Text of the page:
Cryptocurrencies have been parading down the red carpet for some time now, lapping up the limelight. The well-known volatility of the crypto market has added to the excitement and hype. But where did it all start? This Medium series from Contentworks takes a look at the history of some of crypto’s top players and how each digital asset shot to stardom. Let’s delve into the evolution of Litecoin.
What is Litecoin?
You’ve probably heard the name of this crypto floating around for a while now. But what’s it all about? Well, Litecoin was created in 2011 by developer and former Google employee Charlie Lee and has often been referred to as the silver to Bitcoin’s gold. This is largely because it uses a majority of the Bitcoin codebase but remains a separate chain which has become increasingly popular — although not quite as popular in terms of market cap as its Bitcoin predecessor which remains at the top.
That said; Litecoin has many benefits over Bitcoin including faster transaction speeds, with block times of just 2.5 minutes. The consensus protocol known as scrypt is also believed to be fairer and safer than the ‘SHA-256’ Proof-of-Work miners use in Bitcoin. One of the main features of Scrypt is the fact it’s very memory intensive. This means it is much harder to mine in pools as tasks can’t be loaded asynchronously making it much harder for anyone to commit a 51% attack on the network.
The Litecoin Mission
Described at the ‘money for the Internet age’ Litecoin was designed with a very specific mission in mind — to be a peer-to-peer internet currency that enables instant, near zero cost payments around the world. It’s was also created to support Bitcoin’s aim to solve the word’s ever-growing and complex payment needs. And it’s this forward-thinking and unique approach that helped Litecoin spiral into the mainstream — but only after a few teething problems. Bugs plagued the network for a while which acted as a huge roadblock to progression and affected the trust of the Litecoin community.
But this all changed in November 2013 when Litecoin version 0.8.5.1 was released. This patch fixed all known issues and allowed Litecoin’s popularity to soar. Indeed, the LTC digital asset reached $1 billion in market cap by 2013 — just two years after being officially launched.
The Rise of Litecoin
Litecoin somewhat lived in Bitcoin’s shadows. But it remained a key player in the industry taking a considerable leap in 2013. Its surge in popularity was based around many factors. Firstly, mining could take place on a simple computer without the need for expensive mining rigs. Secondly, a greater number of coins were being produced in comparison to other cryptos. And thirdly, people loved the flexibility of the Litecoin team who adapted code and experimented frequently to make necessary improvements. Regular upgrades also made sure that all Litecoin software flowed well.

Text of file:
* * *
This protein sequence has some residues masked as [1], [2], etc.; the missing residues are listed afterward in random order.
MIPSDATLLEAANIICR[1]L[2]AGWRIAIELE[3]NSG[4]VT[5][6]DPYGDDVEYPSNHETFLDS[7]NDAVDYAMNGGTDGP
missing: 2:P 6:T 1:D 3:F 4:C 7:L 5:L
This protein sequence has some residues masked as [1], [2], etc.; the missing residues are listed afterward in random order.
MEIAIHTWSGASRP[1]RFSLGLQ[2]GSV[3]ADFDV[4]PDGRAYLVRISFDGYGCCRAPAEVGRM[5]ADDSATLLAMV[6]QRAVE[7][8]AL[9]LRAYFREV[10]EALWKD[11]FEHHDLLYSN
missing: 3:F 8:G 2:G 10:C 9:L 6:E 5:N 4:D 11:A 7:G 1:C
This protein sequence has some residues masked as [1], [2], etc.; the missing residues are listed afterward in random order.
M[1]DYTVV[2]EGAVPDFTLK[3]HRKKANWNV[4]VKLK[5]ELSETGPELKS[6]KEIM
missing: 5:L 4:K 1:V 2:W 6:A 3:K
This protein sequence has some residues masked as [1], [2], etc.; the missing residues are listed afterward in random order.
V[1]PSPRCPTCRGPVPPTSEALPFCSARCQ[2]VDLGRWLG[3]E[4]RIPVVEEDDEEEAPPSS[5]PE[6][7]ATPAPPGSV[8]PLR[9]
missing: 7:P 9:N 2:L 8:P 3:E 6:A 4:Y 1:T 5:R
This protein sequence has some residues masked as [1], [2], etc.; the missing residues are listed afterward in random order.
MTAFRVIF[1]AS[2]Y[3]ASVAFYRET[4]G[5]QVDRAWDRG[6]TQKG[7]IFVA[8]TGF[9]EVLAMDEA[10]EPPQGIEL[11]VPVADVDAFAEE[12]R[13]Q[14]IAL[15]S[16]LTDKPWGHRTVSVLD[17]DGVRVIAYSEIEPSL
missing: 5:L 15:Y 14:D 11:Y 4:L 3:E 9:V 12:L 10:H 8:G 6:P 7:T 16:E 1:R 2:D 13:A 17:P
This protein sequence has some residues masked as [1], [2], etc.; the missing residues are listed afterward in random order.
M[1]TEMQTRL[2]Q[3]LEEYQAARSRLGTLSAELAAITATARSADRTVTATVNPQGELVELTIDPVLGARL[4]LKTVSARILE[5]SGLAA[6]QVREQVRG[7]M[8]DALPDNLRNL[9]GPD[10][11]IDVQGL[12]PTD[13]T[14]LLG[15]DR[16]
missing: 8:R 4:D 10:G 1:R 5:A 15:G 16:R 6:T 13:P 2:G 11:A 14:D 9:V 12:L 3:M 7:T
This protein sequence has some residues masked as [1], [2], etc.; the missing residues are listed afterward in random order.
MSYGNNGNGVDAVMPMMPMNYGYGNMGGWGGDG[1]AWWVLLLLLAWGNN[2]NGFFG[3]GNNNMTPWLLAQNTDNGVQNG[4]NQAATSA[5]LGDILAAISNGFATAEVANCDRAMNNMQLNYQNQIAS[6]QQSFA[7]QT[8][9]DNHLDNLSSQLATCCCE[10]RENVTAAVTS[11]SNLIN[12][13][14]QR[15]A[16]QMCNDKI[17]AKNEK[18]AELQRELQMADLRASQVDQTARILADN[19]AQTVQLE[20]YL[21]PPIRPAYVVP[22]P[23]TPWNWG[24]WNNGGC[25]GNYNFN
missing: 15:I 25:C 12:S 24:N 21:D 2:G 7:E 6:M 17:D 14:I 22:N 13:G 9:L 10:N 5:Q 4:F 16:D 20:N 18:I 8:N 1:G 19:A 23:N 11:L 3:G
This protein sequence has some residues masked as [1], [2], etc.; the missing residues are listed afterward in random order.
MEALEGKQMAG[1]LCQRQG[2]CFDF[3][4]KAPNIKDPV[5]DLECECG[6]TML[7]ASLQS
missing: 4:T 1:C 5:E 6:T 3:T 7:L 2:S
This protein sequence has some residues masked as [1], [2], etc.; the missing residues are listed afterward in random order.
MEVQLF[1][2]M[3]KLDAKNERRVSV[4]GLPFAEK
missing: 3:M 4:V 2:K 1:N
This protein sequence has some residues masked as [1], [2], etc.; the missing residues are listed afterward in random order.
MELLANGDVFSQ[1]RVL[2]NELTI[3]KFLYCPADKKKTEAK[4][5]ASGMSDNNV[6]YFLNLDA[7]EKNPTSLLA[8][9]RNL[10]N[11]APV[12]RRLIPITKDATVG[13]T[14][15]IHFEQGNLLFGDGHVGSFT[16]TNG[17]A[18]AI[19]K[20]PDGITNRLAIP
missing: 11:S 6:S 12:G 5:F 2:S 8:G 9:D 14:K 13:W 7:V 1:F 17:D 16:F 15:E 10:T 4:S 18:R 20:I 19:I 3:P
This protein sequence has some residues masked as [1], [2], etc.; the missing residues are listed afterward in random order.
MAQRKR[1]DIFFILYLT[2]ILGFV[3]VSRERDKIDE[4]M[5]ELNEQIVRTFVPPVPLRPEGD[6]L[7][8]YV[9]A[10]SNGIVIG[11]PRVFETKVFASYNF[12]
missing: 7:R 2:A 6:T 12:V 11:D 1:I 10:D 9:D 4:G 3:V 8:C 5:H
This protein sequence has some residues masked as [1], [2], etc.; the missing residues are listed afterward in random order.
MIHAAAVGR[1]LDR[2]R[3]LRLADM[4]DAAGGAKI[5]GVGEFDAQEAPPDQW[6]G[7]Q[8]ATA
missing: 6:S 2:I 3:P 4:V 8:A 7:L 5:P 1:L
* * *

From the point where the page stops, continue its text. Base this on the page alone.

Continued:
Adoption of Segregated Witness
Litecoin remained in the spotlight with LTC taking second and third spot in terms of market cap for a long time. In May 2017, LTC adopted the Segregated Witness protocol, jumping on Bitcoin’s upgrade process. This established the Lightening Network in the Litecoin software and transaction speeds became significantly faster causing LTC prices to surge from $3 to $300. Litecoin reached an all-time high of $360.66 on 18th December 2017.
What was also really cool about the Lightening Network upgrade is that it made cross-blockchain atomic swaps a breeze. Essentially, it allowed users to swap their cryptos without the need for an exchange. The first Litecoin/Bitcoin atomic swap was performed on 22nd September 2017 by Charlie Lee himself.
Peaks and Dips
Litecoin’s price rise came at a time when the world was really waking up to the potential of crypto. It fell in line with Bitcoin’s price hike. But such success was short lived. The start of 2018 was a difficult period for both Bitcoin and Litecoin with exchange hacks and a pushback from traders seeing prices dip. Litecoin dropped out of the $300-range and fell to $74 on 29th June 2018.
Litecoin is currently at 7th place in terms of market cap of the world’s biggest cryptos. Prices have stabilised and recovered slightly and with a hugely loyal community that will defend Litecoin’s reputation to the teeth, this coin continues to bubble away in the background. After a brief hiatus working for Coinbase, creator Charlie Lee is also back working on the project.
What do you think of Litecoin? Tweet us @_contentworks or comment below and let us know your thoughts.